Arthur H. Sholts

Arthur Hamlin Sholts was born February 6, 1861, in the town of Rutland, the son of Martin and Almeda Sholts.  He received his early education in the Devine school and was a member of the first graduating class of the Oregon High School in 1884.  He completed his academic education in Whitewater Normal, graduating in 1889.

Mr. Sholts was a born teacher, possessing Arthur Sholtsthe rare ability of inspiring his students to love learning for its own sake.  His teaching career included Oak Hill and he served as principal of Oregon High, 1889 to 1893; Stoughton High, 1893 to 1902; and Evansville High, 1903 to 1907.

In 1908 Mr. Sholts retired from teaching to settle on the Frank Anderson Farm, purchased in 1902, with his wife, the former Alma Ames, whom he married Dec. 1, 1891.  In 1919 he purchased the farm upon which he lived the remainder of his days and where his wife and son were still living in 1941.  Bringing to farming a disciplined and trained mind, he soon became knows in the state as a leader in agriculture and was recognized by the University of Wisconsin College of Agriculture for distinguished service to agriculture.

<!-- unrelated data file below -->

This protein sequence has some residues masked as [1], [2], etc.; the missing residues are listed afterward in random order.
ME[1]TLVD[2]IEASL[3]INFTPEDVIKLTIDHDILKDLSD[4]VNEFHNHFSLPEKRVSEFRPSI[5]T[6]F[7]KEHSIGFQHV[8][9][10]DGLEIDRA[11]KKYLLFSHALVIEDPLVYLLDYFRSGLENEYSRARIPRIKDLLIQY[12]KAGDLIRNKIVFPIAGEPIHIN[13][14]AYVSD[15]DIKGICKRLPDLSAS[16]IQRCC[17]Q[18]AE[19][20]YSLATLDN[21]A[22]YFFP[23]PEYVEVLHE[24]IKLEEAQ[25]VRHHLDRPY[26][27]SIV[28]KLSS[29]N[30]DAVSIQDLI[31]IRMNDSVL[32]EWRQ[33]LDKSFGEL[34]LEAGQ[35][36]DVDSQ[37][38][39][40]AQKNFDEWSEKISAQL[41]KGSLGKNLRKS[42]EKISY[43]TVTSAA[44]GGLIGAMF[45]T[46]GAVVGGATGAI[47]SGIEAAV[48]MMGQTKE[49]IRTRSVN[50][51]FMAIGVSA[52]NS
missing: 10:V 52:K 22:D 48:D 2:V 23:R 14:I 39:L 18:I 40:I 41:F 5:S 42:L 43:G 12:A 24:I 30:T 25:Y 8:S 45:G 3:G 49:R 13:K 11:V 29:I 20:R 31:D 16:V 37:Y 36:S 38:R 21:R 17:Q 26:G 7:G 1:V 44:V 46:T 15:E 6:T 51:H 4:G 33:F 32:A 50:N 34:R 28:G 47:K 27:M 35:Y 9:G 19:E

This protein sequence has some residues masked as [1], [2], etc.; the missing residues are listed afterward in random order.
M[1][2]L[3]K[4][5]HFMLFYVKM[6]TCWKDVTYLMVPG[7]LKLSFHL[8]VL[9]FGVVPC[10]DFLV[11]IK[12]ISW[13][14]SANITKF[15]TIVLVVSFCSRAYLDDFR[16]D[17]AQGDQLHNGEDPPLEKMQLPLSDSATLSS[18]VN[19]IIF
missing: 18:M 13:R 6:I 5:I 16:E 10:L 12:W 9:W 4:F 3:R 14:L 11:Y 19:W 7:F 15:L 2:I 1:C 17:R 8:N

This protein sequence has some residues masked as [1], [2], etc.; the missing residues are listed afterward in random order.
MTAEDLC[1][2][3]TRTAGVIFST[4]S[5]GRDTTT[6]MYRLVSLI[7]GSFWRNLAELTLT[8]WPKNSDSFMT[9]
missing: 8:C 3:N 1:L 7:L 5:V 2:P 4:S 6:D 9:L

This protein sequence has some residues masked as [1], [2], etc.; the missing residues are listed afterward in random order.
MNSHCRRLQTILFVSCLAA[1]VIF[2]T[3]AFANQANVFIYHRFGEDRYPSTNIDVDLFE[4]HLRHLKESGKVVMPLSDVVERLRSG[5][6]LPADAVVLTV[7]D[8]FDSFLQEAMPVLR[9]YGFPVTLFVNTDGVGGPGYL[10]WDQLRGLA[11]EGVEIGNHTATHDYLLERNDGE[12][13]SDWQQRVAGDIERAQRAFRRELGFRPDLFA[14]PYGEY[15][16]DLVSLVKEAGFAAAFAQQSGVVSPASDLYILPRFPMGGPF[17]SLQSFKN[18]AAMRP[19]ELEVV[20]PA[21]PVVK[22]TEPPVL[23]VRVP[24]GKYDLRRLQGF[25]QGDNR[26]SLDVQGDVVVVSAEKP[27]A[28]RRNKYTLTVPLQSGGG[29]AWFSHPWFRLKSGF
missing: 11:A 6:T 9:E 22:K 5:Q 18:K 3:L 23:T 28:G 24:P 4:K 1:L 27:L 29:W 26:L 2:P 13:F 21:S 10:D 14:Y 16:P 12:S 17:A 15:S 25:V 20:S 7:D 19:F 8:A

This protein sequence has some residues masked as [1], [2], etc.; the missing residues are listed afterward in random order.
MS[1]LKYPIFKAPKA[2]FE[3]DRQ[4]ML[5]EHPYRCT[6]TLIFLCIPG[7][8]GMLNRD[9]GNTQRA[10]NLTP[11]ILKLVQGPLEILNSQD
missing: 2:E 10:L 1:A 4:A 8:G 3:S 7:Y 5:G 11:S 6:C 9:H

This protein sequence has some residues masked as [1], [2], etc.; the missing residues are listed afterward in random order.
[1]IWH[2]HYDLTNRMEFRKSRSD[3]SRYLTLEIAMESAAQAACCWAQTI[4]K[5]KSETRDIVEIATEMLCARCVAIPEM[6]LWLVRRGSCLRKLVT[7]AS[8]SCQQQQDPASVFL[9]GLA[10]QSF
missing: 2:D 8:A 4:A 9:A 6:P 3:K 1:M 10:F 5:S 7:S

This honor was only one of many that came to Mr. Sholts. He was chairman of the town of Oregon, elected to the Assembly from the third district of Dane county, 1911-1913.  Chairman of the Dane County Republican Committee, and had served six years on the Board of Regents of the University, to which he was appointed by Governor Kohler in 1929.

One of the high points in Mr. Sholts’ life was a trip to Europe in the summer of 1930.  He visited the land of his beloved Bobby Burns; walked the roads of the Lake District where Wadsworth had walked, toured Europe; witnessed the Passion Play at Oberamergau, and returned via Italy to America.  It was a rich experience to Mr. Sholts, and for two years after he gave lectures to groups all over Wisconsin telling in his inimitable manner the story of his trip.

Endowed with unusual mental capacity, Mr. Sholts could have directed his ambitions towards larger places but he chose to live in humble circumstances and to give his leadership and friendship to ordinary people.  Honest, upright, and dependable, he was a composite of the virtues and strength, which characterized the people whose courage and integrity established America.

Well Known Men of the Community. IN Souvenir of Oregon Centennial, Supplement to the OREGON OBSERVER, June 26, 1941, p. 33-35.

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